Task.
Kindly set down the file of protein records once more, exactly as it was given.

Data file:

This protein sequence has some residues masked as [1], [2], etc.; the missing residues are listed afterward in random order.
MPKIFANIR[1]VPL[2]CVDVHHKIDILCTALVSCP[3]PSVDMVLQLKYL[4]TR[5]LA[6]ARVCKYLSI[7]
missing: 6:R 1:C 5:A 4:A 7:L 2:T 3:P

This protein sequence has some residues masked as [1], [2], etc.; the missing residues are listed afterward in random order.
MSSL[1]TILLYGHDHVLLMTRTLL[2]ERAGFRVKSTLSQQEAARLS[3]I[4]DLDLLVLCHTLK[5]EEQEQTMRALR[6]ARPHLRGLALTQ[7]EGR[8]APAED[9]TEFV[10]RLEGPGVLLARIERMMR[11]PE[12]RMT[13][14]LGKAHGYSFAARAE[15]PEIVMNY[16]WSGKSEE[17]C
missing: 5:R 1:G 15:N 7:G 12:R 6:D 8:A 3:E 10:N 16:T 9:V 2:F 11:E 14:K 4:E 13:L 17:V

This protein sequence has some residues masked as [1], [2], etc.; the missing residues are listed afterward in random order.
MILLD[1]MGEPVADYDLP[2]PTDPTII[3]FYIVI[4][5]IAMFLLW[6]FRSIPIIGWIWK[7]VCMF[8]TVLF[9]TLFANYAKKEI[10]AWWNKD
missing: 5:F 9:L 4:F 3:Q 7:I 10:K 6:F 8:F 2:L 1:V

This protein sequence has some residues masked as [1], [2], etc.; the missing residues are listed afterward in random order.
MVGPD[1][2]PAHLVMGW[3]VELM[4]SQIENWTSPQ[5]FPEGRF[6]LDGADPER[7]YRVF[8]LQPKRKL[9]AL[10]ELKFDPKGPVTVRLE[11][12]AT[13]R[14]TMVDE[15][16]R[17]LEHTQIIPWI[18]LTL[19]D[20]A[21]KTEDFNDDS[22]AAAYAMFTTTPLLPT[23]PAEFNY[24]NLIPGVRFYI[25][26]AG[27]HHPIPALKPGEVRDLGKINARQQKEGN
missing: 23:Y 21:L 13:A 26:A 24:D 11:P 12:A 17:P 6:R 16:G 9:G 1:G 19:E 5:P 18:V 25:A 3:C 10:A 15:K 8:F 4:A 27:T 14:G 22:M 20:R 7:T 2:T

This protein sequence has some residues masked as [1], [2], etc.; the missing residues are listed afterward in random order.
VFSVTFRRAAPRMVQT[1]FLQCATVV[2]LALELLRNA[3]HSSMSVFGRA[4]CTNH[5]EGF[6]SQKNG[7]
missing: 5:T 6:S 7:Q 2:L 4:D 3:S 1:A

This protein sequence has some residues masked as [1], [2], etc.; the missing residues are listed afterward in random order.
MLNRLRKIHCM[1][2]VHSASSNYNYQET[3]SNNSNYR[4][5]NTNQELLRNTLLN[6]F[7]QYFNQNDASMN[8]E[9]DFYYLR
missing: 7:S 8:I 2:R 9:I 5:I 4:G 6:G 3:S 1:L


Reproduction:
This protein sequence has some residues masked as [1], [2], etc.; the missing residues are listed afterward in random order.
MPKIFANIR[1]VPL[2]CVDVHHKIDILCTALVSCP[3]PSVDMVLQLKYL[4]TR[5]LA[6]ARVCKYLSI[7]
missing: 6:R 1:C 5:A 4:A 7:L 2:T 3:P

This protein sequence has some residues masked as [1], [2], etc.; the missing residues are listed afterward in random order.
MSSL[1]TILLYGHDHVLLMTRTLL[2]ERAGFRVKSTLSQQEAARLS[3]I[4]DLDLLVLCHTLK[5]EEQEQTMRALR[6]ARPHLRGLALTQ[7]EGR[8]APAED[9]TEFV[10]RLEGPGVLLARIERMMR[11]PE[12]RMT[13][14]LGKAHGYSFAARAE[15]PEIVMNY[16]WSGKSEE[17]C
missing: 5:R 1:G 15:N 7:G 12:R 6:D 8:A 3:E 10:N 16:T 9:V 2:F 11:E 14:K 4:E 13:L 17:V

This protein sequence has some residues masked as [1], [2], etc.; the missing residues are listed afterward in random order.
MILLD[1]MGEPVADYDLP[2]PTDPTII[3]FYIVI[4][5]IAMFLLW[6]FRSIPIIGWIWK[7]VCMF[8]TVLF[9]TLFANYAKKEI[10]AWWNKD
missing: 5:F 9:L 4:F 3:Q 7:I 10:K 6:F 8:F 2:L 1:V

This protein sequence has some residues masked as [1], [2], etc.; the missing residues are listed afterward in random order.
MVGPD[1][2]PAHLVMGW[3]VELM[4]SQIENWTSPQ[5]FPEGRF[6]LDGADPER[7]YRVF[8]LQPKRKL[9]AL[10]ELKFDPKGPVTVRLE[11][12]AT[13]R[14]TMVDE[15][16]R[17]LEHTQIIPWI[18]LTL[19]D[20]A[21]KTEDFNDDS[22]AAAYAMFTTTPLLPT[23]PAEFNY[24]NLIPGVRFYI[25][26]AG[27]HHPIPALKPGEVRDLGKINARQQKEGN
missing: 23:Y 21:L 13:A 26:A 24:D 11:P 12:A 17:P 6:R 16:G 9:G 1:G 19:E 5:P 18:V 25:A 3:C 10:A 15:K 8:F 4:A 27:T 14:G 22:M 20:R 7:T 2:T

This protein sequence has some residues masked as [1], [2], etc.; the missing residues are listed afterward in random order.
VFSVTFRRAAPRMVQT[1]FLQCATVV[2]LALELLRNA[3]HSSMSVFGRA[4]CTNH[5]EGF[6]SQKNG[7]
missing: 5:T 6:S 7:Q 2:L 4:D 3:S 1:A

This protein sequence has some residues masked as [1], [2], etc.; the missing residues are listed afterward in random order.
MLNRLRKIHCM[1][2]VHSASSNYNYQET[3]SNNSNYR[4][5]NTNQELLRNTLLN[6]F[7]QYFNQNDASMN[8]E[9]DFYYLR
missing: 7:S 8:I 2:R 9:I 5:I 4:G 6:G 3:S 1:L